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Special Communication
November 21, 2019

Eligibility and Radiologic Assessment for Adjuvant Clinical Trials in Kidney Cancer

Author Affiliations
  • 1Center for Drug Evaluation and Research, Food and Drug Administration, Silver Spring, Maryland
  • 2Abramson Cancer Center, Philadelphia, Pennsylvania
  • 3Center for Cancer Research, National Cancer Institute, National Institutes of Health, Bethesda, Maryland
  • 4Spectrum Health Cancer Center, Grand Rapids, Michigan
  • 5Memorial Sloan Kettering Cancer Center, New York, New York
  • 6University of Texas Southwestern Medical Center, Dallas
  • 7Department of Urology, SUNY Upstate Medical University, Syracuse, New York
  • 8Heart Failure Society of America, Rockville, Maryland
  • 9Center for Biologics Evaluation and Research, Food and Drug Administration, Rockville, Maryland
  • 10Oncology Center of Excellence, Food and Drug Administration, Silver Spring, Maryland
  • 11Fox Chase Cancer Center, Philadelphia, Pennsylvania
  • 12Dana-Farber Cancer Institute, Boston, Massachusetts
JAMA Oncol. 2020;6(1):133-141. doi:10.1001/jamaoncol.2019.4117

Purpose  To harmonize the eligibility criteria and radiologic disease assessment definitions in clinical trials of adjuvant therapy for renal cell carcinoma (RCC).

Method  On November 28, 2017, US-based experts in RCC clinical trials, including medical oncologists, urologic oncologists, regulators, biostatisticians, radiologists, and patient advocates, convened at a public workshop to discuss eligibility for trial entry and radiologic criteria for assessing disease recurrence in adjuvant trials in RCC. Multiple virtual meetings were conducted to address the issues identified at the workshop.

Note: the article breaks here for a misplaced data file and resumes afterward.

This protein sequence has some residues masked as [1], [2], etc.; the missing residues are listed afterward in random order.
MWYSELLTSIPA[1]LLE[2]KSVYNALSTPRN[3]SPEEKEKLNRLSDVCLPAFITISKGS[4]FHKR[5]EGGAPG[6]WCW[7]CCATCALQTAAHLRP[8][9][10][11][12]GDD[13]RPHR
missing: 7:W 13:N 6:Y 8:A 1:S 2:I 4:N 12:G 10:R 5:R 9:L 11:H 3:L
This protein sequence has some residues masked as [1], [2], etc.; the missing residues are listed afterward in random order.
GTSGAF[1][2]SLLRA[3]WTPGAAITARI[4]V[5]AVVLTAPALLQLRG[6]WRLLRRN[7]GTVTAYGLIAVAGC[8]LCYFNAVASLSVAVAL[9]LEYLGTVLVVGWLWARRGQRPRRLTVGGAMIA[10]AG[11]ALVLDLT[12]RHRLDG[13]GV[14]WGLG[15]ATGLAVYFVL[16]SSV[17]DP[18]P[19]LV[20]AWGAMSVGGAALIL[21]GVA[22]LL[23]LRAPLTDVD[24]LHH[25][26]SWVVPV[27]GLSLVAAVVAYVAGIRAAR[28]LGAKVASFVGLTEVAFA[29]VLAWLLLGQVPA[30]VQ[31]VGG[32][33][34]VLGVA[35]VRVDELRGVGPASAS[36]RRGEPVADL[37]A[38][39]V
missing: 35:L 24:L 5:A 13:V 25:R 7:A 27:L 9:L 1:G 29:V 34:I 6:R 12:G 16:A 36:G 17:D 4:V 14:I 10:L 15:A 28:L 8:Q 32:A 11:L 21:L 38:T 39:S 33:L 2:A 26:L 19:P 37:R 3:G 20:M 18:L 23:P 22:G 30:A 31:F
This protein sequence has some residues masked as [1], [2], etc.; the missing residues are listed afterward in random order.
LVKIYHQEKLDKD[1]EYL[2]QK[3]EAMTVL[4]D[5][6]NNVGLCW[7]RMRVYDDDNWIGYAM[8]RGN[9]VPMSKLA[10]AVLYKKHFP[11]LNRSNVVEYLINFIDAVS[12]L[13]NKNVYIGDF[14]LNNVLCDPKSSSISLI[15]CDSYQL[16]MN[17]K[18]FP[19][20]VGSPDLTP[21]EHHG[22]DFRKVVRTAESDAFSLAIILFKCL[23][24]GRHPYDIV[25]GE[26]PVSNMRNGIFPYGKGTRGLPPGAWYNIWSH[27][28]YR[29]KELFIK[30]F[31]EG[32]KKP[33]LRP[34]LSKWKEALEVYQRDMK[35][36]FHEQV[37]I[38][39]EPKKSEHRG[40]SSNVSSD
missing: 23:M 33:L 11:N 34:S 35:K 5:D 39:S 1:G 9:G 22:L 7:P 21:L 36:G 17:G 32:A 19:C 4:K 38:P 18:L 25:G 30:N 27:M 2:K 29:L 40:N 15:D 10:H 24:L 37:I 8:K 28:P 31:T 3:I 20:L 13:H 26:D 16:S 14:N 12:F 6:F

Results  The key workshop conclusions for adjuvant RCC therapy clinical trials were as follows. First, patients with non–clear cell RCC could be routinely included, preferably in an independent cohort. Second, patients with T3-4, N+M0, and microscopic R1 RCC tumors may gain the greatest advantages from adjuvant therapy. Third, trials of agents not excreted by the kidney should not exclude patients with severe renal insufficiency. Fourth, therapy can begin 4 to 16 weeks after the surgical procedure. Fifth, patients undergoing radical or partial nephrectomy should be equally eligible. Sixth, patients with microscopically positive soft tissue or vascular margins without gross residual or radiologic disease may be included in trials. Seventh, all suspicious regional lymph nodes should be fully resected. Eighth, computed tomography should be performed within 4 weeks before trial enrollment; for patients with renal insufficiency who cannot undergo computed tomography with contrast, noncontrast chest computed tomography and magnetic resonance imaging of the abdomen and pelvis with gadolinium should be performed. Ninth, when feasible, biopsy should be undertaken to identify any malignant disease. Tenth, when biopsy is not feasible, a uniform approach should be used to evaluate indeterminate radiologic findings to identify what constitutes no evidence of disease at trial entry and what constitutes radiologic evidence of disease. Eleventh, a uniform approach for establishing the date of recurrence should be included in any trial design. Twelfth, patient perspectives on the use of placebo, conditions for unblinding, and research biopsies should be considered carefully during the conduct of an adjuvant trial.

Conclusions and Relevance  The discussions suggested that a uniform approach to eligibility criteria and radiologic disease assessment will lead to more consistently interpretable trial results in the adjuvant RCC therapy setting.

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